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Stewed Rhubarb Recipe

This is the recipe that accompanies Suzanna Crampton & Imen McDonnell’s recipe for Rhubarb Sheep’s Milk Ice Cream in the Spring 2014 issue. The leftover cooking liquid can be used to flavor lemonade, tea, or even just sparkling water. The liquid can also be reduced to a syrup consistency and then drizzled on top of the rhubarb ice cream. This recipe makes just enough for one batch of ice cream, but the recipe can easily be doubled or tripled.


Stewed Rhubarb

Makes 2/3 cup needed for ice cream recipe

1 1/2 cups diced fresh rhubarb (about 4 large stalks)
1/3 cup sugar
1/4 cup water

1. In a small saucepan set over low heat, combine the rhubarb, sugar, and water. Bring the mixture to a simmer, stirring gently, until the sugar has dissolved and the rhubarb has softened, about 10 minutes. Strain the rhubarb from the cooking liquid (reserving both separately). Allow the rhubarb to cool to room temperature and then store in a covered container in the refrigerator until ready to make the ice cream. Use the cooking liquid as noted above.

Photo by Hilary Kline.

A Distinct Lack of Seasoning
by Joel LeVangia

Through no fault of anybody’s except really my own, I happen to know more about how difficult it is to make a film than the average person.  As a result, I am generally less inclined to give filmmakers a hard time.  Especially when they did as good of a job as the creators of the new film Tasting Menu with the lighting, and the shot selection, and the camera work; and successfully managing costs and shooting schedule with one totally dominant location that did nothing to detract from the film.

Unfortunately, I am unable to forgive people who go through all of that effort and trouble with great technical skill – when they ultimately have nothing to say.  Much better to have applied their talents to a documentary highlighting the inspiration of the film in all of its glory – Ferran Adria’s El Bulli – than to take a cardboard version of “Love, Actually” and superimpose it on a lightly fictionalized molecular-gastronomy-temple-by-the-sea locale.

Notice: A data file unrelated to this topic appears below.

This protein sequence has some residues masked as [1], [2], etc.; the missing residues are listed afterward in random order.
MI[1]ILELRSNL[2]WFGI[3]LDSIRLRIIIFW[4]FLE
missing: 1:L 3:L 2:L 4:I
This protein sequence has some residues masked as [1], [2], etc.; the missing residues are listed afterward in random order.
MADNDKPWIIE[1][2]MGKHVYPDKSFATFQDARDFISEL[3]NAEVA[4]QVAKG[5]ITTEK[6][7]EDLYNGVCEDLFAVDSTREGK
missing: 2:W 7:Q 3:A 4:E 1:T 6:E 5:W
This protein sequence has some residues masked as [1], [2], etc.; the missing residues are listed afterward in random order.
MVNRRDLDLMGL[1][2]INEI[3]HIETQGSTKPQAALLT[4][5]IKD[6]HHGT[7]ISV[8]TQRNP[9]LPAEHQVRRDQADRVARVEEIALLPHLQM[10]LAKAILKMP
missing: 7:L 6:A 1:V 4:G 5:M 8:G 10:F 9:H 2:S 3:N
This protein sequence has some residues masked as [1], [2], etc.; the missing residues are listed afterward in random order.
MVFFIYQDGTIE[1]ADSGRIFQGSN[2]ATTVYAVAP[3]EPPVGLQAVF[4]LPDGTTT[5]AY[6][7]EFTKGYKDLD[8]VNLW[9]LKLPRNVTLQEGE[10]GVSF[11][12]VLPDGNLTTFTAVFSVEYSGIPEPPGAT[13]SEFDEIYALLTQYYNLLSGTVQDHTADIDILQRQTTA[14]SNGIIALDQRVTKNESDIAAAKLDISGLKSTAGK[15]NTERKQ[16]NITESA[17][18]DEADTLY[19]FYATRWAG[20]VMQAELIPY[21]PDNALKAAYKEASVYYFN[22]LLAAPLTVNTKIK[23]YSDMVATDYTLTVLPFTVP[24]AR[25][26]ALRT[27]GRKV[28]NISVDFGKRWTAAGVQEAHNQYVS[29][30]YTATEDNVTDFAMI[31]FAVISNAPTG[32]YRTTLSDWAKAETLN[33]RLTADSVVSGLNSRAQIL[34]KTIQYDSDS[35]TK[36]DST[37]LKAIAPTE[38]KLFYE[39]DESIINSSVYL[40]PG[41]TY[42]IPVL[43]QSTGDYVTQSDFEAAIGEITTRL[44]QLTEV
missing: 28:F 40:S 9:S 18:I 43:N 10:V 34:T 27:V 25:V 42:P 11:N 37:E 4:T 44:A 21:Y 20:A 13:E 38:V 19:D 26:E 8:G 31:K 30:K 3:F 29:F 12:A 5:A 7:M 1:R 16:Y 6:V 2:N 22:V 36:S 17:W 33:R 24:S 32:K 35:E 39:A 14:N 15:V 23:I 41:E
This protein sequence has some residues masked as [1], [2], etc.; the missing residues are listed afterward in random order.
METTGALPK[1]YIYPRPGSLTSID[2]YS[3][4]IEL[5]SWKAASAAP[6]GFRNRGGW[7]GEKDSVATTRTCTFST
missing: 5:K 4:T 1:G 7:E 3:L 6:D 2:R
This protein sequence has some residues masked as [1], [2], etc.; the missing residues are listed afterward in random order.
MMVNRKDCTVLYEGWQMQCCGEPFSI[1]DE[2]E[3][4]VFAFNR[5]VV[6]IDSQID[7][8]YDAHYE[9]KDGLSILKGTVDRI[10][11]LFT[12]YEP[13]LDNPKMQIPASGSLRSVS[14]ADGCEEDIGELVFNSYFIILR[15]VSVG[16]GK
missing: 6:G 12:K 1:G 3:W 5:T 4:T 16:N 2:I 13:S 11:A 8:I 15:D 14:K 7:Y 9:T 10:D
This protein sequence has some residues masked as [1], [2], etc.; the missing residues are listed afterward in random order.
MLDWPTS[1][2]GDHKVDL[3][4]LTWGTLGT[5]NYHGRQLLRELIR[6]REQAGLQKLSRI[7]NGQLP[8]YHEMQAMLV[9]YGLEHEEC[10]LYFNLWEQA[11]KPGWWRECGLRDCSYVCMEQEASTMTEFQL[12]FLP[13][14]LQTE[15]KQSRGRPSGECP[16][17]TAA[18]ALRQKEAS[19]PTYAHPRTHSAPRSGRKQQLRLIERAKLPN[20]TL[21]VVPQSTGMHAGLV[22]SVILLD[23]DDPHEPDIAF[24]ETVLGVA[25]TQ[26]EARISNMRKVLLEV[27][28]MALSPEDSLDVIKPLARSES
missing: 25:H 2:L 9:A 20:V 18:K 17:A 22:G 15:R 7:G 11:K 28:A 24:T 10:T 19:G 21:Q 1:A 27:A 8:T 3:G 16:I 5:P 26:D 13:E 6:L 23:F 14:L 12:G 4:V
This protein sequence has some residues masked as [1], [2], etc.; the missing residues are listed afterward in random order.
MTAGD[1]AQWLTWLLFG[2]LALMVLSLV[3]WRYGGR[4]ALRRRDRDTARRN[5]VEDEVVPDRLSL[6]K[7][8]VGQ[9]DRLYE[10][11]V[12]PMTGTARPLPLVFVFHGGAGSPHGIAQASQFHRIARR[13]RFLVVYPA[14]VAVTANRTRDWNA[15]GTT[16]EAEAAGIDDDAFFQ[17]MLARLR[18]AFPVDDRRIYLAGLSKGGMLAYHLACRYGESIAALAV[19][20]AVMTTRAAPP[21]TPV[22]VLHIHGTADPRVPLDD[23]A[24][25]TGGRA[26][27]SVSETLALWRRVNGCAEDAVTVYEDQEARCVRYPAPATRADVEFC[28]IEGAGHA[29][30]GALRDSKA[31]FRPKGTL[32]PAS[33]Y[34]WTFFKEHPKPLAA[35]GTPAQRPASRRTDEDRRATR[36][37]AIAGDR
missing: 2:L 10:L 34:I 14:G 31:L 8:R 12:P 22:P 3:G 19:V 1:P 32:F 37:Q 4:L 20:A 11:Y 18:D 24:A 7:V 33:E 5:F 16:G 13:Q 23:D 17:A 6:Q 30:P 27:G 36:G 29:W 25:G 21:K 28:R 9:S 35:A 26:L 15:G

The conceit that there need be no conceit has been the downfall of many a filmmaker.  I’d much rather have the Coen brothers, Barry Sonnenfeld, Barry Sonnenfeld’s camera, and a ton of free time – than the sophisticated crew and beautiful location that Tasting Menu offers me.

It’s not fair, in the absence of decent writing, to criticize the actors.  So, I will single out those character-creators who – like chefs in a cooking show vending machine ingredient challenge – were able to make something tasteful out of nothing.  Those would be Stephen Rea (a diner), Vicenta N’Dongo (the chef), Togo Igawa and Akihiko Serikawa (the Japanese investors), and the “annoying chick” who shepherded the Japanese guys, the pediatrician, and more or less the maître ‘d. (The annoying chick who shepherded the Japanese guys, you would think, would not make this list, but she did a very hard thing – which is to be endearing and charming while being the annoying chick shepherding some Japanese guys. Her name is Marta Torné. She was great. Nice job, Marta.)

I can say this – for those people to whom El Bulli is the ultimate Grateful Dead concert opened by Phish and MC’d by Timothy Leary – this movie could have represented some certain food-centric nerd-appeal. But, incongruously, Tasting Menu gives short shrift to the food.  The actors say “That’s amazing,” after they slurp their aloe-leaf margarita, but you don’t get the full geek-out that would bloom repeatedly during a night at El Bulli or El Celler de Can Roca, whose equally talented chefs consulted on the film.  There is no scene in which the chef drops her welding mask to protect her eyes as she caramelizes a spiderweb.  At no point does anybody run out of plutonium for the flux-capacitor, thereby dramatizing the impossibility of actually enjoying the same bite twice.  Which, you know, is something you can do in movies. Almost even more so than Ferran Adria or the Roca brothers can in real life.

Look.  I respect these guys who made this movie.  I like what they wanted to do, I like the way they did it, and they’re clearly better at it than I am.  However, they did not take the time to marry their backdrop to their storyline on a molecular level. And that, frankly, is what the movie is about – taking the time to arduously create a ridiculously complex, yet simple thing that leaves a lasting impression.  They sure talked around it, but they couldn’t serve it up.

(The film opens in theaters this weekend. Photos: scenes from TASTING MENU, a Magnolia Pictures release. Photo courtesy of Magnolia Pictures.)

James Beard Award Nomination

We are proud to say that spenser has been nominated for a 2014 James Beard Award in Visual Storytelling along side Food & Wine Magazine and The Local Palate.  Our regular husband and wife contributing photographers Jessie Kriech-Higdon and Chris Higdon along with our Design Director Jen White are being considered for their work on three features from this past year.  Those three features are “Controlled Burn” from the 2013 Spring Issue; “The South’s Sweet Elixir” from the 2013 Fall Issue; and “Lead Us Into Temptation” from the 2013 Winter Issue.  Click on the tiles below to see the nominated feature stories.